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I’m afraid to break the news to you. There are no waterfalls in Edmonton (unless you count that fake waterfall they used to have off the High Level Bridge on Canada Day). And it gets worse…There are no waterfalls “near” Edmonton. You are going to have to drive at least a few hours, OK?
But if you’re from Edmonton like me, you’re probably used to driving great distances for your holidays. That’s why I’ve put together this article of the best waterfalls and waterfall hikes near Edmonton, keeping in mind that “near” is a relative term! If you want to feel jealous, you can see my similar guide to the best waterfalls near Calgary (spoiler: they’re mostly way closer).
All of the below waterfalls can be reached in 2–5 hours from Edmonton. I’ve ordered them from closest to furthest in terms of distance you’ll need to drive. You can see more options further afield in my round-up of the best waterfalls in Alberta.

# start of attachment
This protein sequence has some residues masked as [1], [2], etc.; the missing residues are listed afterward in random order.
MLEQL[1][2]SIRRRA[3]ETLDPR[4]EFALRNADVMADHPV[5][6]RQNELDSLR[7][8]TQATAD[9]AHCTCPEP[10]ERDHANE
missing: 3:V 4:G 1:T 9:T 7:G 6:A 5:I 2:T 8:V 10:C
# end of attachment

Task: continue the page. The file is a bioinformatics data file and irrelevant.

Map of Waterfalls near Edmonton
Hard Luck Canyon Waterfall (198 km)
The closest waterfall to Edmonton can be found in a little-known natural area called Hard Luck Canyon. The canyon is northwest of the city, on the way to Grande Prairie, and is formed by a small creek that flows into the McLeod River.
Don’t expect a raging waterfall, though. The water flow here ranges from a non-existent trickle to decent flow in spring or after rain. It makes for a fun visit in winter, when it becomes a frozen waterfall.
The trail leading down into the canyon and falls is less than a kilometer and only takes about 30 minutes return. There’s a small parking lot accessed via a gravel road.
Ram Falls (312 km)
Ram Falls is a remote but stunning 20-meter waterfall in Ram Falls Provincial Park, which is in Clearwater county west of Rocky Mountain House. There’s a wooden staircase down to an excellent viewpoint of the falls, and you can often see bighorn sheep in the area. The unserviced Ram River Falls Campground is also nearby.